It has been pretty quiet lately on the blog front, so I thought I would post an update on the project. We want to use the markers we have tested and the new ones we have developed in E.coli as well as the microbial community in sewage to try and track human pollution through a catchment. To help us do this we need to know how long we expect E.coli and microbial communities to survive in river and sea water. Lots is known about the decay of E.coli in different environments, but very little is known about how other bacteria in sewage behave when they get into the natural environment.

For the experiment I treated myself to a Raspberry Pi (I always wanted an excuse to have a play with one) and with a cheap temperature probe, I built a little waterproof temperature sensor and data logger for the bargain price of £35.

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Raspberry Pi 3 set up with a waterproof temperature sensor

Temperature sensors with data loggers usually cost around £100, the instructions to make your own are here. I also needed to monitor the light intensity, usually when degradation experiments are undertaken they are done in a lab with a constant amount of light. But this experiment was outside and so need to monitor how much light out samples were exposed to. To do this I used a pyranometer connected to a data logger and computer

The average water temperature in Northumberland during summer is a balmy 14oC, to keep the samples a constant temperature I used a water bath with a water heater to heat the water at night, and a water cooler to cool it during the day.

Just to make things a little sporting, none of the equipment is waterproof and Newcastle is not the city for bits of equipment that don’t like water. No expense was spared on waterproofing – a plastic box, a plastic sheet and a few bricks to hold it in place. People think that science is playing with glamorous bits of equipment but the reality can be different (and more fun!). Just to make sure everything was working, I tested the equipment for 1 week in the lab and for 1 week on the roof, exposed to the elements and everything seemed OK.

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A computer and data-logger packed into an incredibly technical waterproof plastic box.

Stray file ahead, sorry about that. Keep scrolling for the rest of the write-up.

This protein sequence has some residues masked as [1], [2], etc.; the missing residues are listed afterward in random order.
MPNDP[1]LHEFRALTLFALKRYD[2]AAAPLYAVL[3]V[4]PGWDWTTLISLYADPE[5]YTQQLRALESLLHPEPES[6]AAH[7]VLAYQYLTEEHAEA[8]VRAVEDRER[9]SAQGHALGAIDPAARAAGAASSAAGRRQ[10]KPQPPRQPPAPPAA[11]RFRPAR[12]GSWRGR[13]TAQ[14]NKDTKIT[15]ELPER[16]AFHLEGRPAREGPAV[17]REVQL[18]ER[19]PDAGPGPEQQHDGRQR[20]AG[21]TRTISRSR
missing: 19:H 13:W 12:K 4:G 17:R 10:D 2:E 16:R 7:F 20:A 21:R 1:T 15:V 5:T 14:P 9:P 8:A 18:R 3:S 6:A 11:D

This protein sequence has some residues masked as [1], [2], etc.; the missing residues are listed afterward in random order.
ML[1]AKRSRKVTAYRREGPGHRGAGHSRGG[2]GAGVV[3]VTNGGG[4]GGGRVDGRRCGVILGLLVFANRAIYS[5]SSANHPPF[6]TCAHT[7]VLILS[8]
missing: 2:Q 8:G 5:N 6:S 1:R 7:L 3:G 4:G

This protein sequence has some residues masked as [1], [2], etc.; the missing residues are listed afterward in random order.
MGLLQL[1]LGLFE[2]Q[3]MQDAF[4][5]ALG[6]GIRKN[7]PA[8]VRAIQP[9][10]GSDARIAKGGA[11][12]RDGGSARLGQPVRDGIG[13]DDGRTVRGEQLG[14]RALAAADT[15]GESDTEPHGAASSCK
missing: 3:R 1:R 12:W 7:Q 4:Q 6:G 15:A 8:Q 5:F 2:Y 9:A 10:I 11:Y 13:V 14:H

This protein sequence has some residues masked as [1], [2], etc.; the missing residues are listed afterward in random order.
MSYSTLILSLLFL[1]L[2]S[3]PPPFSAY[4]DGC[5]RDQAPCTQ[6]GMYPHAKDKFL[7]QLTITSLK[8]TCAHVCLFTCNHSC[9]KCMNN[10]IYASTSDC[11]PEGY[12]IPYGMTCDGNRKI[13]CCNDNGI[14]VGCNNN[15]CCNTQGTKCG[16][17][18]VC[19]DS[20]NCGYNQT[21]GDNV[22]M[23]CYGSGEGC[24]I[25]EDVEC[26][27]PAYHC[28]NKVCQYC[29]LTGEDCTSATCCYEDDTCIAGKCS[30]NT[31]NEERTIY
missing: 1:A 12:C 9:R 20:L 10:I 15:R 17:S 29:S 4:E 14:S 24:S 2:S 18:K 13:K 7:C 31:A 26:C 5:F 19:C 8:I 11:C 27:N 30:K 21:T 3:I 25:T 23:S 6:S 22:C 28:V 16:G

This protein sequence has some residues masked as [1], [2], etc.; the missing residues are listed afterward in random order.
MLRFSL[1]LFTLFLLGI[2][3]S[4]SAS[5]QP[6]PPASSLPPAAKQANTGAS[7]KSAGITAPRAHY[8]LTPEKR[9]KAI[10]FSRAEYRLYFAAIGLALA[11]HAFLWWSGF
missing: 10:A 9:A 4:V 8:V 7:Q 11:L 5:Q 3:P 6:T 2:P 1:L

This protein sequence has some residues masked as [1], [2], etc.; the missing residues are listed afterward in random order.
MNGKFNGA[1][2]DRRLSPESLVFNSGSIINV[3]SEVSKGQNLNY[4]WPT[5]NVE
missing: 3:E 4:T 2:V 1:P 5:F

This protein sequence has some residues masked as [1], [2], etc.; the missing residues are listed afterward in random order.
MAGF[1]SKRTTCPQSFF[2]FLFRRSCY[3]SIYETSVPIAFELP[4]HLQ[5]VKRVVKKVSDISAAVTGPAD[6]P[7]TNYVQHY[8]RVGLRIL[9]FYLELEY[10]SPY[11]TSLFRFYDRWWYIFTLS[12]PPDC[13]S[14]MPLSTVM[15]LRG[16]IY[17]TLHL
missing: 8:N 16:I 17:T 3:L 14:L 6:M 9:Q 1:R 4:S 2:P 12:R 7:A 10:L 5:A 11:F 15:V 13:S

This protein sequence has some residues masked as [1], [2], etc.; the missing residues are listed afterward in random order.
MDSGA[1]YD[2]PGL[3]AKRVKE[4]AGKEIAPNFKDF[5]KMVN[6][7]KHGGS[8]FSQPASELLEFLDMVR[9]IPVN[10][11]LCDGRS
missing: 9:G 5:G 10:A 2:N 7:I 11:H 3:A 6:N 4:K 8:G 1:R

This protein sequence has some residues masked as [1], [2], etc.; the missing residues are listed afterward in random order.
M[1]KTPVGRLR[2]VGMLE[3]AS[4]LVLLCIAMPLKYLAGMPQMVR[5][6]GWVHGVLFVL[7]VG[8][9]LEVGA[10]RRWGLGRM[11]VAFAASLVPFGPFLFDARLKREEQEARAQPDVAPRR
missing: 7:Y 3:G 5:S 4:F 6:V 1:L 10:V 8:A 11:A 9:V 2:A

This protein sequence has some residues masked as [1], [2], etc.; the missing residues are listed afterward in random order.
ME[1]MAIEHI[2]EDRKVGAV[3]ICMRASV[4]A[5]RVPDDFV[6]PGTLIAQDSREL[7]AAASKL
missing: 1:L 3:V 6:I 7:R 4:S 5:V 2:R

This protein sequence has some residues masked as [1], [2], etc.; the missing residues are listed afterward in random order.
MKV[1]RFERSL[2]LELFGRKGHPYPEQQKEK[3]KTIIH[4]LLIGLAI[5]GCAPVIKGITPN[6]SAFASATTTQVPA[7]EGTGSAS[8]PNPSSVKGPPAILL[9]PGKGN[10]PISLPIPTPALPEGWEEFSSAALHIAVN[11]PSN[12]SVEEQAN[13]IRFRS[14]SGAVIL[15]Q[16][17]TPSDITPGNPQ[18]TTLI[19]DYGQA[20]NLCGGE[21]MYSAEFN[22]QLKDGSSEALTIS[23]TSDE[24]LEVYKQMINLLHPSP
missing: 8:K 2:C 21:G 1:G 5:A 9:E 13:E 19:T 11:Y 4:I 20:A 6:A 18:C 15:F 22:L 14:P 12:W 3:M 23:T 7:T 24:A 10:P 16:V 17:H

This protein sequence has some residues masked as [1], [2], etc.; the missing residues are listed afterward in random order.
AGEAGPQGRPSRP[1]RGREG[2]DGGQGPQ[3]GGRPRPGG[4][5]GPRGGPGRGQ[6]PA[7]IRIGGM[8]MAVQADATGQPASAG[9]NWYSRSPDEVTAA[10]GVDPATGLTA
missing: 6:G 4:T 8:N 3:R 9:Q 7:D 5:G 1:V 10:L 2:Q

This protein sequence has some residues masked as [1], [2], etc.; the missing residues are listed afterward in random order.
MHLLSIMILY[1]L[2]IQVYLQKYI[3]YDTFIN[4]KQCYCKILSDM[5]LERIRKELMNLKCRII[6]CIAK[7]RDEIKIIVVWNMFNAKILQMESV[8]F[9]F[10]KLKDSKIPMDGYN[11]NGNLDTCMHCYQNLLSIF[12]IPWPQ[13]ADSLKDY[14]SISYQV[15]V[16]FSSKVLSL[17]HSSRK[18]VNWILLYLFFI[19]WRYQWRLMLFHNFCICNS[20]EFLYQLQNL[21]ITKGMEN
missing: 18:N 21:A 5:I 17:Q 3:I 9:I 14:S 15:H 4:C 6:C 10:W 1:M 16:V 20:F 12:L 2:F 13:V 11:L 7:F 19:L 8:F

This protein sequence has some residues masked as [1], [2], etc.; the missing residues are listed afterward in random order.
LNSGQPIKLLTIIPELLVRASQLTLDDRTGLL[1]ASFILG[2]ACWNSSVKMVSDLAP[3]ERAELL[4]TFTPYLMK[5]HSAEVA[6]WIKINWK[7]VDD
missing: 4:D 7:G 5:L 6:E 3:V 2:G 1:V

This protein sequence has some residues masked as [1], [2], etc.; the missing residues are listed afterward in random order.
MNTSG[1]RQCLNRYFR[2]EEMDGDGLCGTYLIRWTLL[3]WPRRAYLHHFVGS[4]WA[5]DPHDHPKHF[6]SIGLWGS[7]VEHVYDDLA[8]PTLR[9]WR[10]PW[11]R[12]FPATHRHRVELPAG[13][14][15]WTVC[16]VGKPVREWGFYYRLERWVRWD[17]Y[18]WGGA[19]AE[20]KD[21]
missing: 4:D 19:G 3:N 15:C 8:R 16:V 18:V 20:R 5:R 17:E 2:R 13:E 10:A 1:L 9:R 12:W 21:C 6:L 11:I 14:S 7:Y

To set up the experiment I had to collect raw sewage from a local wastewater treatment plant, river water from the Seaton Burn catchment, sea water from the beach at Seaton Sluice and some cow poop from a local farm. After a 6am start and 2 hours of driving to collect everything I needed the stage was set. An hour of prep and the experiment was set up and running by 9am on the roof. After a day of lab work I headed back onto the roof to stir the bottles and check everything was running smoothly. Everything was not running smoothly. The thermostat on the heater had failed and heated the samples to about 400C. If the North Sea got anywhere near 400C swimming would be much more popular. After a serious amount of swearing I packed up the experiment and went home with my tail between my legs to wait for the next spell of good weather.

Luckily just 5 days of summer later it stopped raining and looked like we might see the sun once again. This time, with a new water heater installed, the experiment began without a hiccup.

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I may have been a little obsessive, checking the second run a lot, even at dusk!

 

As I write this I am 5 days into the experiment. Samples are taken and analysed in the lab at 9 o’clock each morning on selected days. Processing samples all day is tiring, but tomorrow is not a sampling day so only 2 visits to the roof to stir the samples and in 10 days the experiment will be done and dusted, as long as nothing breaks…

The aim of this experiment is to feed into the assessment of pollution sources at Seaton Sluice to eventually make a plan of action of how we can ensure the water quality of the Seaton Burn continues to improve.

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